8. Sourcing Management to manage the acquisition of products and services from suppliers external to the organization.
  9. Process and Product Assurance deals with providing appropriate conformance guidance and objectively reviewing the activities and work products of work efforts within the organization to ensure they comply with applicable laws, regulations, standards, organizational policies, business rules, process descriptions, and work procedures.

You will find much more about the BPMM model in its full specification (of almost 500 pages). This is available for anyone and for free on the OMG’s website – or by just clicking here.

APQC’s Seven Tenets of Process Management

Some years ago, APQC published a paper named “Using Process Management Maturity Models – a path to attaining process management excellence”.

As they inspired from the BPMM, their 5 levels are very similar, even though the level names are different :

Level 1 = No organised processesAPQCs 7 tenets of Process Management

Level 2 = Some organised processes

Level 3 = Most processes are organised

Level 4 = Processes are managed

Level 5 = Processes are continuously improved

The seven tenets

These 7 tenets are meant to make it easier for an organisation to assess themselves, and at the same time to make it even more clear to define the measures to take to ‘grow’ to the next maturity level. Like illustrated in above picture, the 7 tenets are : Strategic alignment, Governance, Process models, Change Management, Process performance, Process improvement and Tools & technology.

Rummler & Brache’s Process Performance index

A bit a ‘strange duck’, even not named as maturity model, this process performance index – consisting of only 2 pages, including 10 questions and 3 levels – is, however, very easy and fast and effectively to apply.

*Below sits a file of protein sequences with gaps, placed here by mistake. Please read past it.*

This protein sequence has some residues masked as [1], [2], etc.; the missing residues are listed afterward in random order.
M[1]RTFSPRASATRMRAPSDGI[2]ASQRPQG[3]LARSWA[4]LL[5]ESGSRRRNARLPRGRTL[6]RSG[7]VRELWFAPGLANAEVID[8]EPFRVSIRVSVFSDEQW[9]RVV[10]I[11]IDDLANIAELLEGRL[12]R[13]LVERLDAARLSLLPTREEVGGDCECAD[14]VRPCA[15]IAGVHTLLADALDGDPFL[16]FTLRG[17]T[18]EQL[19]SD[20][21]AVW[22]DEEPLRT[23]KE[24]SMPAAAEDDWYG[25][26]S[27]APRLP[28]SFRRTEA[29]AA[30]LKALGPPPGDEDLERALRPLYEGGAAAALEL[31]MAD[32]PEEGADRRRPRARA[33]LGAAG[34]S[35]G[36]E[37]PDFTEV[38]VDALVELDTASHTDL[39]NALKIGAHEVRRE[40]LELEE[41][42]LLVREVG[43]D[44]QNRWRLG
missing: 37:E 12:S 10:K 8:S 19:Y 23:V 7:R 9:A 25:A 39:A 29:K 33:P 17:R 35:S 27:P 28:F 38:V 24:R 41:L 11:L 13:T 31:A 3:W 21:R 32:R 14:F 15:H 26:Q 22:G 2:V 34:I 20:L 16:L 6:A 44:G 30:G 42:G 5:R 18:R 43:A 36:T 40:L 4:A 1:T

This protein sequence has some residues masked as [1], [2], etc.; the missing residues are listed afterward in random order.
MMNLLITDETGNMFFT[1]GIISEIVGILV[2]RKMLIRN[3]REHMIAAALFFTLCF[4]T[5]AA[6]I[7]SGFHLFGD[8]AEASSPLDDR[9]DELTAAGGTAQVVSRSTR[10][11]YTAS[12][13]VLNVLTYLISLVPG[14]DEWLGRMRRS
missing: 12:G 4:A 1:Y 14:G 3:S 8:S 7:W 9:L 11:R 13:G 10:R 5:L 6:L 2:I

Indeed, through the 10 questions you quickly get the score, which allows you to read the recommended measures to be taken to the next level.

How to use a process maturity model?

A process maturity model is meant to be used as an improvement or growth path, guiding organisations to evolve from less mature levels to higher ones, i.e. to well-organised and disciplined business processes.

Identify your current position

GPSComparably to a GPS, you first need to know your current position, i.e. at which process maturity level your organisation is currently situated. This might be assessed through an external assessment or by an organisation’s self-assessment.

All process maturity models have their own assessment methods. Basically, they all boil down to

  • have interviews with
    • people carrying out process activities
    • people who manage the performance of process activities
  • identify and review
    • artifacts produced by process activities, e.g. quality control, respecting SLA’s,…
    • artifacts supporting the good performance of process activities, e.g. the way the activities are organised and managed.
  • capture data, enabling you to
    • characterise the organisation’s culture, like employees habits, attitudes and behaviours.
    • assess process – and overall – performance and results, e.g. effectiveness and efficiency.

Define the way to the next maturity level

Then, they show you the way to your destination, i.e. to next maturity level. Like illustrated with above BPMM’s (domain) process areas, most of the maturity models suggest an approach to grow from the current level to the next.

Although those business process maturity models are very inspiring to set up and to monitor Business Process Governance, be aware, however, that

  1. the suggested generic approaches will need to be made specific in your own organisation
  2. above all, such a systematic process maturity increase will only succeed when top management – including the CEO – is involved and is willing to sponsor it.

Interested in getting the entire package of above mentioned models as pdf? Just share your experience or opinion with maturity models through below Comments box. Or would you like some support in assessing the process maturity level in your own organisation? Feel free to contact me through the online contact form and I will be happy to guide you in your BPM-journey.